Working with underserved populations is both difficult and rewarding. Many patients receiving care at NHSC-approved sites have low incomes, are uninsured or underinsured, and have extremely complex healthcare needs. When clinicians are prepared to address their patients’ complete needs, and when they work in a supportive environment, this work can be extremely rewarding and has led to many clinicians choosing to stay at their service sites long after they’ve met their obligation. We are thrilled to partner with Abt Associates in this important work and look forward to supporting both clinicians, as they do the vital work of caring for the nation’s underserved patients, and communities, as we endeavor to address and put an end to health disparities at their root.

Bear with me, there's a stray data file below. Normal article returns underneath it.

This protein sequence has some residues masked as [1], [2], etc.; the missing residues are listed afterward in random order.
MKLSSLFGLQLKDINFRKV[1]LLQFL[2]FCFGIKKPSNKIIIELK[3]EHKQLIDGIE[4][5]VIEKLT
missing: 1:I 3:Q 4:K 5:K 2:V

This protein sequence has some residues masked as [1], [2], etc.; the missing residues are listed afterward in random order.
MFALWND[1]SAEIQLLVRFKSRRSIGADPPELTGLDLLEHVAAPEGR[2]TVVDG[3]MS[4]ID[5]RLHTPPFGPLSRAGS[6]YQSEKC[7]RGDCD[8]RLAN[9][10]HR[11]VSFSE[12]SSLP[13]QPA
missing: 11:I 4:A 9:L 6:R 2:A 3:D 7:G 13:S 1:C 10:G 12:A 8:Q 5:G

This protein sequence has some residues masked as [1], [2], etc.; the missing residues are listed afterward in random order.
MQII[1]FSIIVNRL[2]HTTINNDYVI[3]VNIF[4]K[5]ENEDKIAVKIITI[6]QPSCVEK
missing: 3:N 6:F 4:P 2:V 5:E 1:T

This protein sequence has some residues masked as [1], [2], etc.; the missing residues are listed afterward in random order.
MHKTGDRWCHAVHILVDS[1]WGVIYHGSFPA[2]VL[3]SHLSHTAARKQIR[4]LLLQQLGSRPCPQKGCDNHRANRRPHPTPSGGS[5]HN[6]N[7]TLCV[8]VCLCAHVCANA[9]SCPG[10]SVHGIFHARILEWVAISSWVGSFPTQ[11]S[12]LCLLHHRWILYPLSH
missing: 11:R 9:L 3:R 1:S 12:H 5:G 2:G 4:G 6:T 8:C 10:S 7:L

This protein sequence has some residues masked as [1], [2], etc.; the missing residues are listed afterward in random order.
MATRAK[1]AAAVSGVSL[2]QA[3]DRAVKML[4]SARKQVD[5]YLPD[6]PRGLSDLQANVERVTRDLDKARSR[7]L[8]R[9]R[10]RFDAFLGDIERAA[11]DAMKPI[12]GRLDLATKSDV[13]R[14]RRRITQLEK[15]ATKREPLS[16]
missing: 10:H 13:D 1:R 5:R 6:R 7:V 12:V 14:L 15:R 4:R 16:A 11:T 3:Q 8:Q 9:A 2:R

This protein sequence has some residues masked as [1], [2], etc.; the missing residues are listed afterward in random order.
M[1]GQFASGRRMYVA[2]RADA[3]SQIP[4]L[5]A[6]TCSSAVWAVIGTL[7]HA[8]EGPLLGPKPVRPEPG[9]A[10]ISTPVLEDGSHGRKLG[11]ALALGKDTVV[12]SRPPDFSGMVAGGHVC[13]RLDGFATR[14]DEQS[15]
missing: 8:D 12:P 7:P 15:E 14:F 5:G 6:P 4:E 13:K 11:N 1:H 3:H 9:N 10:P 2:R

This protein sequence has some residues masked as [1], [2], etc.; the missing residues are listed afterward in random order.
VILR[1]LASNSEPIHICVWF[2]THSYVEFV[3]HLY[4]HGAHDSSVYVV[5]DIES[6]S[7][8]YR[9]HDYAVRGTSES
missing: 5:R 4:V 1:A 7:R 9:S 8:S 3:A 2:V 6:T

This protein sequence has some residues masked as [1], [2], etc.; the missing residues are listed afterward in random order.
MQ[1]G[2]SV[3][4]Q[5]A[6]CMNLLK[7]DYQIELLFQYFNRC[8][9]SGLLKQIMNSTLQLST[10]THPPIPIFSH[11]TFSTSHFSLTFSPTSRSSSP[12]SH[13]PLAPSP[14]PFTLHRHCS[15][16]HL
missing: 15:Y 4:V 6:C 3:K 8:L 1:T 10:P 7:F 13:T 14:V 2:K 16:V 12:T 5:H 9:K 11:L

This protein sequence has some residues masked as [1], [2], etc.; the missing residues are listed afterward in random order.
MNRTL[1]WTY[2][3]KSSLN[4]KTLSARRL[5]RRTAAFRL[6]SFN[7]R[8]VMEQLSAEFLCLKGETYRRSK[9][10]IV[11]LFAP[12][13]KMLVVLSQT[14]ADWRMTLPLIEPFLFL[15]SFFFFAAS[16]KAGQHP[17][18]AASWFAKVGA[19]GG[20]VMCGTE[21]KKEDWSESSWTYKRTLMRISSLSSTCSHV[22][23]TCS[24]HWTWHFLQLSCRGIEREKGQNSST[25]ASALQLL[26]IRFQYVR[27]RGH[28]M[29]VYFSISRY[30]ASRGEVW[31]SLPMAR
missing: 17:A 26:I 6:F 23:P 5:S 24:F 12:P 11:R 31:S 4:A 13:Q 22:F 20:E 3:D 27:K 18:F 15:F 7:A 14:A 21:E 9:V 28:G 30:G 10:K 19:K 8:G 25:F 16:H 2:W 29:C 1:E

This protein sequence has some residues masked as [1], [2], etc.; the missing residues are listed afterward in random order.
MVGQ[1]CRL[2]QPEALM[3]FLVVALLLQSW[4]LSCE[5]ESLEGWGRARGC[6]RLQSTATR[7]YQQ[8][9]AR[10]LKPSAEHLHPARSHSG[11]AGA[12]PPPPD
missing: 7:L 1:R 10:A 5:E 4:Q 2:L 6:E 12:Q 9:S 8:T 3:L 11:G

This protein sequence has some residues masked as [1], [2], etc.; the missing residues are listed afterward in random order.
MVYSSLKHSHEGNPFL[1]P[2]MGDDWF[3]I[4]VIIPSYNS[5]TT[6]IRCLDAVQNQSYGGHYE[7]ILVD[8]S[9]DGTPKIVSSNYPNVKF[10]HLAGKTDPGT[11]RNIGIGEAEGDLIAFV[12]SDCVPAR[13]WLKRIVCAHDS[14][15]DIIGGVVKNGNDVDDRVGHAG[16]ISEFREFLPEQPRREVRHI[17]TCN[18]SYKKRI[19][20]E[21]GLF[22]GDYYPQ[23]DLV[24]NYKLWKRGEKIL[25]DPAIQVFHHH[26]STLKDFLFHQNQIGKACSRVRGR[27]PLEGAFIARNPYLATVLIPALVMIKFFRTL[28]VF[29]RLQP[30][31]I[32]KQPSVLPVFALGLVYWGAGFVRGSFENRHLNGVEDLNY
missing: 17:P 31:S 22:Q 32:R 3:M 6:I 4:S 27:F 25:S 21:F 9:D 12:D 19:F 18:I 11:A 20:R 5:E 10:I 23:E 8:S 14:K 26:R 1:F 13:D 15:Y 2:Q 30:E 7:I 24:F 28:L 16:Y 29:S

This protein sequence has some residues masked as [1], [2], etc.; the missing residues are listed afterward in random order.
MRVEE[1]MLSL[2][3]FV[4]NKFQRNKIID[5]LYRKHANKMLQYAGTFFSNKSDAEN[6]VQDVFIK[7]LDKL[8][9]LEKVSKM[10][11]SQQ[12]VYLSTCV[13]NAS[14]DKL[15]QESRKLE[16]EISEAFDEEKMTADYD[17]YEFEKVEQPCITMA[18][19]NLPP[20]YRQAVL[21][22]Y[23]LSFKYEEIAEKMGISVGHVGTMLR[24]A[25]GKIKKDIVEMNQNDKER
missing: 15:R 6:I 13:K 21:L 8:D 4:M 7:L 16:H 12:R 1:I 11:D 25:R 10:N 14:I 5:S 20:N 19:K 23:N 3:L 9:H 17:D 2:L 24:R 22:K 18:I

What challenges is the health center workforce facing now, and how is ACU helping clinicians and administrators to meet them?

Unfortunately, the pandemic has exacerbated longstanding healthcare workforce shortage issues and placed unprecedented strain on the nation’s healthcare workforce. ACU’s STAR2 Center exists to support health centers with clinician recruitment and retention—including support, training, and resources to address burnout, resilience, and moral distress. Sadly, the rate of clinician burnout and PTSD has increased dramatically in large part due to the demands of the pandemic. In many cases this has driven members of the healthcare workforce to leave their professions entirely, to take early retirement, or in some cases seek employment with organizations outside underserved communities. ACU works very closely with S/R Primary Care Associations, health centers and other organizations caring for the underserved to develop workforce recruitment and retention plans and to deploy strategies and tactics to mitigate the effects of the pandemic on healthcare workforce.